Recounts a fable of a pop rock band formed a year after the Beatles took America by storm in early 1964. Jazz aficionado Guy Patterson, unhappily toiling in the family appliance store, is recruited into the band the Oneders (later renamed the Wonders) after regular drummer Chad breaks his arm. After Guy injects a four/four rock beat into lead singer Jimmy's ballad, the song's undeniable pop power flings the Wonders into a brief whirlwind of success, telling the tale of many American bands who attempted to grab the brass ring of rock and roll in the wake of the British Invasion. Written by
Rick Gregory <email@example.com>
The Wonder's song debuts at 93, then climbs to 71 and 49 in successive weeks, as shown on edited Billboard Hot 100 lists from July 1964. The actual songs that were replaced on these lists were "All My Loving" by The Hollyridge Strings (93 on 7/4/64), "I Can't Hear You" by Betty Everett (71 on 7/11/64) and "Share Your Love With Me" by Bobby Bland (49 on 7/18/64). See more »
At least one color TV at the appliance store, seen showing a Cap'n Crunch commercial, was not made until the late 1960s. Some of the TV sets and appliances are much older than 1964, but appliance stores often sold trade-ins in that era. See more »
Talent Show Emcee:
[after the brass quintet performs]
All right, yeah, listen to that applause! Whaddya say, Miss Talent Show? Extra good? No, super! Very good, that definitely makes the Legends of Brass, of Phi Kappa Epsilon waaaay over there at Gannon College, our front-runners!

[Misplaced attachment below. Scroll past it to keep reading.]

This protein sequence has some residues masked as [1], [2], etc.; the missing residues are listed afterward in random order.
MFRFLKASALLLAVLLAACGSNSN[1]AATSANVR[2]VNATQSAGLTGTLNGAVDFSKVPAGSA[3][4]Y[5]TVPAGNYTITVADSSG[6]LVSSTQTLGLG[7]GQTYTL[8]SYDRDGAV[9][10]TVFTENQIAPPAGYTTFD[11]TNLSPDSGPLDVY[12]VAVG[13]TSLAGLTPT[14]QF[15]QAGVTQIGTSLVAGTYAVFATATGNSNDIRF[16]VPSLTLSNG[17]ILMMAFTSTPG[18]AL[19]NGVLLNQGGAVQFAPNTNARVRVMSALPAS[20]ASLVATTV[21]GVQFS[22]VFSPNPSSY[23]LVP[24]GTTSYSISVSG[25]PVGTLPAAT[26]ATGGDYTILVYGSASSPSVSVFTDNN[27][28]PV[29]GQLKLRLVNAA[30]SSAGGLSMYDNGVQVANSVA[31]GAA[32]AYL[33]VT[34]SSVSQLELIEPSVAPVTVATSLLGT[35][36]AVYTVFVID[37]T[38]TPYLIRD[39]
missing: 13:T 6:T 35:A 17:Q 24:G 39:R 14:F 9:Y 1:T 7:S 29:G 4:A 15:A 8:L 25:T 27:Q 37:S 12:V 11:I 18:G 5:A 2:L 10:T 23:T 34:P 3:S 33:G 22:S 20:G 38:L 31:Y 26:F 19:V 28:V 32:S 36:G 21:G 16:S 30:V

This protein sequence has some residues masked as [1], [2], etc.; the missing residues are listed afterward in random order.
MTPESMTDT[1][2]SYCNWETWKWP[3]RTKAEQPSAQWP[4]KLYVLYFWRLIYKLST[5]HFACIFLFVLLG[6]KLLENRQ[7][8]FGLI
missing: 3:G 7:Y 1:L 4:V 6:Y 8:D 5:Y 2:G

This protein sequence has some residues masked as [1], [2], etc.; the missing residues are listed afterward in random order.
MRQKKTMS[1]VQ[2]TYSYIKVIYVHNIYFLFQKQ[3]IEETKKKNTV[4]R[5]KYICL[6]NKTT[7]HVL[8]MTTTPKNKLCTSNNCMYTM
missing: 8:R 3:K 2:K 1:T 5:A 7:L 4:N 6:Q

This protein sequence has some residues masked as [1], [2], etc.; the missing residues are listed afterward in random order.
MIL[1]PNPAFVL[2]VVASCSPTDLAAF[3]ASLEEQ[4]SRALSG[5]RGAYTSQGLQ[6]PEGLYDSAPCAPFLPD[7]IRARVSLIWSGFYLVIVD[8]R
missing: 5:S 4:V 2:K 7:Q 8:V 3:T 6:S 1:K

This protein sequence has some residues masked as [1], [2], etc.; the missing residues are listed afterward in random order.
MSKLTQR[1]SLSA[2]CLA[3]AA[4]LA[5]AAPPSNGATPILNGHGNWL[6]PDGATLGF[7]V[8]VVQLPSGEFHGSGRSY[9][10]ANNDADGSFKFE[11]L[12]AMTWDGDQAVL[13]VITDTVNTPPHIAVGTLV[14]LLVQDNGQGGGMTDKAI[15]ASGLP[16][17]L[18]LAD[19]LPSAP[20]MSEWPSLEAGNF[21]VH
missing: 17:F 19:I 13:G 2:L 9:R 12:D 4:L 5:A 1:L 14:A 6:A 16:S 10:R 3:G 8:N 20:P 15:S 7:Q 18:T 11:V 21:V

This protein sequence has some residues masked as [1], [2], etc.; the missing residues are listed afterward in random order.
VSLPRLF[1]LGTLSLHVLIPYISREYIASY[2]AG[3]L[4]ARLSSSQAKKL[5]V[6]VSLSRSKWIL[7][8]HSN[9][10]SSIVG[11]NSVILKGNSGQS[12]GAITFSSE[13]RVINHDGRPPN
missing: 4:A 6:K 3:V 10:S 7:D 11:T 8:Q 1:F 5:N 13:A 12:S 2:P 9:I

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As a child of the 60s and a musician, I loved this movie from the first few minutes of it. The sets, the clothes, the music, and everything down to the small details is represented here to give a true feel for what the early to mid sixties were like, minus the politics and Vietnam. Before radio music became a commercially diluted and corporate industry there were "garage-bands" galore and many of the little-remembered names of the genre started out as such. The Wonders in "That Thing You Do!" could easily be a number of bands that were a one-hit-wonder (or two or three) and then just disappeared from the scene. Nevertheless, they all helped shape some of the best music of that era, and Tom Hanks perfectly represents that phenomena in this movie. If you remember the early 60's fondly, you should truly enjoy this film and it will probably bring back fond memories. The depiction of Erie, PA during this time-frame is probably representative of many small to medium size American towns and certainly brought back great memories for me of better times gone by. The music rocks, the dialog is hip, and the love story rounds it out perfectly. Buy this movie and then buy the CD soundtrack; you won't be sorry! (**TRIVIA: another Tom Hanks produced movie, "My Big Fat Greek Wedding", has a "That Thing You Do!" song played during the wedding reception - do you know which one?**)
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